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Wheeling Hospital Now Implanting Latest Watchman FLX Device

February 17, 2021

WHEELING, WV – WVU Heart and Vascular Institute’s structural heart team at Wheeling Hospital is now performing implants of the next-generation Watchman FLX device on patients with atrial fibrillation (AF) that is not associated with a heart valve problem. The left atrial appendage closure technology is the only FDA-approved device for the reduction of stroke risk in qualifying patients with the condition.

Wheeling Hospital is the first and only in the region to offer the Watchman FLX, built on the most studied and implanted LAAC device in the world. This device provides an alternative to the lifelong use of blood thinners for people with AF who cannot otherwise tolerate blood thinners due to persistent bleeding or high risk of bleeding.

Members of the Watchman team are: Christopher Allen, M.D., Chief of Cardiology; Deepak Hooda, M.D.; Michael Campsey, M.D.; Christopher Kolibash, M.D.; and Ramesh Daggubati, M.D.

“As a structural heart team we are grateful for the continued support provided by the Wheeling Hospital administration,” said Campsey, who also is Wheeling Hospital’s chief medical officer. “The success of this program is about more than just one or two physicians who are skilled at doing procedures. A high quality program like the one here at Wheeling Hospital requires a solid foundation of leadership and commitment by everyone involved.”

Up to 6 million Americans are estimated to be affected by AF – an irregular heartbeat that feels like a quivering heart. People with AF have a five times great risk of stroke that those with normal heart rhythms.

In addition to the Watchman FLX, Wheeling Hospital offers the first generation Watchman, a stroke risk reduction therapy for patients with atrial fibrillation (AF) who cannot tolerate lifelong use of the blood thinners such as warfarin, apixaban or rivaroxaban. This week, the hospital completed its 101st Watchman implant.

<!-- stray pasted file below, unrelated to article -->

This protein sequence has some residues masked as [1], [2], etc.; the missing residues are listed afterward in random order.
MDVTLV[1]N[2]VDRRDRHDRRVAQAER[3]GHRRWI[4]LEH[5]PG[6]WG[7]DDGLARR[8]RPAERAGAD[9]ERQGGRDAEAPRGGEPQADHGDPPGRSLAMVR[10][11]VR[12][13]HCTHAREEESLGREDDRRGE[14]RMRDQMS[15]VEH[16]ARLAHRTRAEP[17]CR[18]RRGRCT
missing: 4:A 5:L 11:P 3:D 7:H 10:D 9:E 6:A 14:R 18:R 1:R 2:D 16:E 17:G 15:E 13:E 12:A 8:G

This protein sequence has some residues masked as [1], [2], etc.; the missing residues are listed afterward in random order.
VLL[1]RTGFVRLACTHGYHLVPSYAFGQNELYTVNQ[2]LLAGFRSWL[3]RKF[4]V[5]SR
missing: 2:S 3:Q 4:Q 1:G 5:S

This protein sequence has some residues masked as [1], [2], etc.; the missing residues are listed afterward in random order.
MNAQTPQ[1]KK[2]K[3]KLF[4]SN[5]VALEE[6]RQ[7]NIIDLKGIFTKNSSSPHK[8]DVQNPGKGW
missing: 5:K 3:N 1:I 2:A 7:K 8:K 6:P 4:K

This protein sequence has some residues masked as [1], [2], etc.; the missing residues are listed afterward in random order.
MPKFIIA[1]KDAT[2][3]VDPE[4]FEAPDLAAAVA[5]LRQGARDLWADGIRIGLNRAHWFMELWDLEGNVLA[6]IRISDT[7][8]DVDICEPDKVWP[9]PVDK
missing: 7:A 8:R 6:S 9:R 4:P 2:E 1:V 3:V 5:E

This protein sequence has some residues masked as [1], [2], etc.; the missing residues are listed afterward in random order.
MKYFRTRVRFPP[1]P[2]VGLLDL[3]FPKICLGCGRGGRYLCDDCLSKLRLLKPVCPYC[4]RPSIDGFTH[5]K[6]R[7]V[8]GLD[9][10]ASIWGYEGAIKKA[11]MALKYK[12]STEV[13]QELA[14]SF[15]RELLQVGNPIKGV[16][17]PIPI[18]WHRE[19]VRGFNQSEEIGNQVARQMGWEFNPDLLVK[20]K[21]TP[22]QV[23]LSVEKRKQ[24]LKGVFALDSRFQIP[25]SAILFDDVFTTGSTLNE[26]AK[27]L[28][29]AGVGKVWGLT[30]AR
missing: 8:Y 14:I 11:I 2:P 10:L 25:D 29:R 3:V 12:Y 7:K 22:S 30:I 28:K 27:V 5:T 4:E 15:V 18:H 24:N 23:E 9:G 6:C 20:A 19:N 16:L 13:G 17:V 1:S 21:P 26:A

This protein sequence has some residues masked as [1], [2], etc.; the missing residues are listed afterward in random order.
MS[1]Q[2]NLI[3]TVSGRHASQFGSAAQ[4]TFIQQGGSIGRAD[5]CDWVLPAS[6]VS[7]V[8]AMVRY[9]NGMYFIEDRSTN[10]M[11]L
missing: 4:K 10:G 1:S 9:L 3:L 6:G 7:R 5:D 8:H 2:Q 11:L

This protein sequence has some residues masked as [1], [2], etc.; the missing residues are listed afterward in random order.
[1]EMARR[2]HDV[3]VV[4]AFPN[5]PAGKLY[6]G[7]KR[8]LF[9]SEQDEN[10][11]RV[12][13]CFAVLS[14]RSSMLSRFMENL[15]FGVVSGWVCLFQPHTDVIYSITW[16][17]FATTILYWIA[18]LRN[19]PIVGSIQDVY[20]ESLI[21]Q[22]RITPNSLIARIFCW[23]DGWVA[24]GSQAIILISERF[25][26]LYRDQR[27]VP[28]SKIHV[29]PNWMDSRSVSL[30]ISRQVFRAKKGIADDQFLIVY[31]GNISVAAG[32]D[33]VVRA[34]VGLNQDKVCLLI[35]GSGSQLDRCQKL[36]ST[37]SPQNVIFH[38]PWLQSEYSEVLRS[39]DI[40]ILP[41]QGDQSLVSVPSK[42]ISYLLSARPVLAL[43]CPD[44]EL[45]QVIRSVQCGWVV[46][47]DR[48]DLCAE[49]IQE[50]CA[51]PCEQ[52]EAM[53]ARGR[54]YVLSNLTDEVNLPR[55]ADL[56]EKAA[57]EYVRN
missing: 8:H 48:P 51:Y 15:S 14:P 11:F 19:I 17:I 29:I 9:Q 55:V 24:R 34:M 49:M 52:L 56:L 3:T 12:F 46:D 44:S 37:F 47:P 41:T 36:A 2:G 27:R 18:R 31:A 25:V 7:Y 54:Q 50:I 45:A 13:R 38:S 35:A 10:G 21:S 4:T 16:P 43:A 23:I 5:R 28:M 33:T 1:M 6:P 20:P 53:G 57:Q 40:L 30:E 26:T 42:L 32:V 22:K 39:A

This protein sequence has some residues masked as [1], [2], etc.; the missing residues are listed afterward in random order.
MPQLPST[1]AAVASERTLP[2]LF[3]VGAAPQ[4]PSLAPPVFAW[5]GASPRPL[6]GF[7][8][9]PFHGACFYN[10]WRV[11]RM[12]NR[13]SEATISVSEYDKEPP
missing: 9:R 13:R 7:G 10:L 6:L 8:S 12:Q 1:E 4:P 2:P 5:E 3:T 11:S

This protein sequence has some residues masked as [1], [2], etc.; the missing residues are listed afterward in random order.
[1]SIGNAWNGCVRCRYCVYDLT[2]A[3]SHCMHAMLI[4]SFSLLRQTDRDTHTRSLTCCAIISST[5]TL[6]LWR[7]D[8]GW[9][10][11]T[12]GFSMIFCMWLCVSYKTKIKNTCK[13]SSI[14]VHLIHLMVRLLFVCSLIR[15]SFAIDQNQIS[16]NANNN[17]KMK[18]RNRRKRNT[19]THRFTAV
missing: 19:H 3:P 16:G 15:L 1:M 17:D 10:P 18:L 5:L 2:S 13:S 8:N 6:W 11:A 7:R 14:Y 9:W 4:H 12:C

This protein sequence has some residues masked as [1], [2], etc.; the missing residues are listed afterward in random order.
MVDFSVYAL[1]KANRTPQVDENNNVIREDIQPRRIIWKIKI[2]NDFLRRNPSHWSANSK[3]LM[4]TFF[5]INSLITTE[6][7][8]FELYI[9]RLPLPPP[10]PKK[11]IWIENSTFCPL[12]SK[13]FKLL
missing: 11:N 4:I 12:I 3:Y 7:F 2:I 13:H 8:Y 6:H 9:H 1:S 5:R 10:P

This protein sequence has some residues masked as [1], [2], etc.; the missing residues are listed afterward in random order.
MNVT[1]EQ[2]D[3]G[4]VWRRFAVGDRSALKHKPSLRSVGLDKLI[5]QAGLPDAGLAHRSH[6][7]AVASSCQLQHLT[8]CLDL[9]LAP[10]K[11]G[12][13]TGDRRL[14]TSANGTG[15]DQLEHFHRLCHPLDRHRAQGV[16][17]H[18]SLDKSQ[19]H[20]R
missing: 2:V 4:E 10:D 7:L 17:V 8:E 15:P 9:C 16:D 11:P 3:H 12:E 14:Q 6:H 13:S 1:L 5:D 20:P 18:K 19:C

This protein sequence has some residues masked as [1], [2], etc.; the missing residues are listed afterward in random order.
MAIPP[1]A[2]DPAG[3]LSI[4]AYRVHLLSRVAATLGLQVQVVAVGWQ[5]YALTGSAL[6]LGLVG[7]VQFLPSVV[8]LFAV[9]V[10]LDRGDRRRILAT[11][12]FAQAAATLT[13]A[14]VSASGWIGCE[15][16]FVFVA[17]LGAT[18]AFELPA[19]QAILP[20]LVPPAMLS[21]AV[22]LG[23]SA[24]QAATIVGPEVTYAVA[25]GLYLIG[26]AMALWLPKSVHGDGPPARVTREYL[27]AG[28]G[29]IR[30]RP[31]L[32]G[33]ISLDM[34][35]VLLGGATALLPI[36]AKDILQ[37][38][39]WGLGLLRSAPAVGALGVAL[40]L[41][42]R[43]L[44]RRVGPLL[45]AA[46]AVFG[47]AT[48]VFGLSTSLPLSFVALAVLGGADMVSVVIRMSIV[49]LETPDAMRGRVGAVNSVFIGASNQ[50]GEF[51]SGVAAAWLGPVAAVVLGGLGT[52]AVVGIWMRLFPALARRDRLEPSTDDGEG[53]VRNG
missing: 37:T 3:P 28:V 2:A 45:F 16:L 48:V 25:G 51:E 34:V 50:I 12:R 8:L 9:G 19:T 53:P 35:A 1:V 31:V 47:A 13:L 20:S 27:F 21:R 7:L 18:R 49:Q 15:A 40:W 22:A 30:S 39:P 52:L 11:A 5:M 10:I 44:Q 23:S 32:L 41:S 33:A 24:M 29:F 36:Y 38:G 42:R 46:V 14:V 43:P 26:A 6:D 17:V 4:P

“Implanting the Watchman can keep blood clots from entering the blood stream and potentially causing a stroke, and has been shown to be as effective in doing so as traditional blood thinners.”
The Watchman FLX device closes off an area of the heart called the left atrial appendage (LAA) to keep harmful blood clots from entering the blood stream and potentially causing a stroke. By closing off the LAA, the risk of stroke may be reduced and, over time, patients may be able to stop taking their blood thinner medication. The next-generation technology has a new design to help treat more patients safely and effectively to ensure the best long-term outcomes.

“Building upon the well-established Watchman technology, the Watchman FLX device serves as a safe and effective stroke risk reduction alternative for patients with non-valvular AF who have a compelling reason not to be on blood thinners,” Campsey said. “I’m proud to be able to offer the new Watchman FLX implant at Wheeling Hospital as it provides the patient a potentially life-changing stroke risk treatment and will allow us to treat a broader range of patients going forward.”

AF is a heart condition where the upper chambers of the heart (atrium) beat too fast and with irregular rhythm (fibrillation). AF is the most common cause of cardiac arrhythmia. Stroke is the most common complication of AF, and AF-related strokes are almost more frequently fatal and disabling. In people with non-valvular AF, more than 90% of all stroke-causing clots that come from the heart form in the LAA.

The most common treatment to reduce stroke risk in patients with AF is blood thinning medication, such as warfarin. While very effective at reducing the risk of stroke, blood thinners increase the risk of serious bleeding over time, and come with certain requirements and restrictions.

The Watchman and the Watchman FLX are indicated to reduce the risk of stroke or systemic embolism that could arise from the LAA in patients with non-valvular atrial fibrillation when a blood thinning medicine is recommended by their physician. To qualify for one of the devices patients should have an appropriate rationale to seek a device alternative to a blood thinning medication.

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Media Contact: Thea Gompers, Director, Marketing/Public Relations 304-243-3705
Wheeling Hospital

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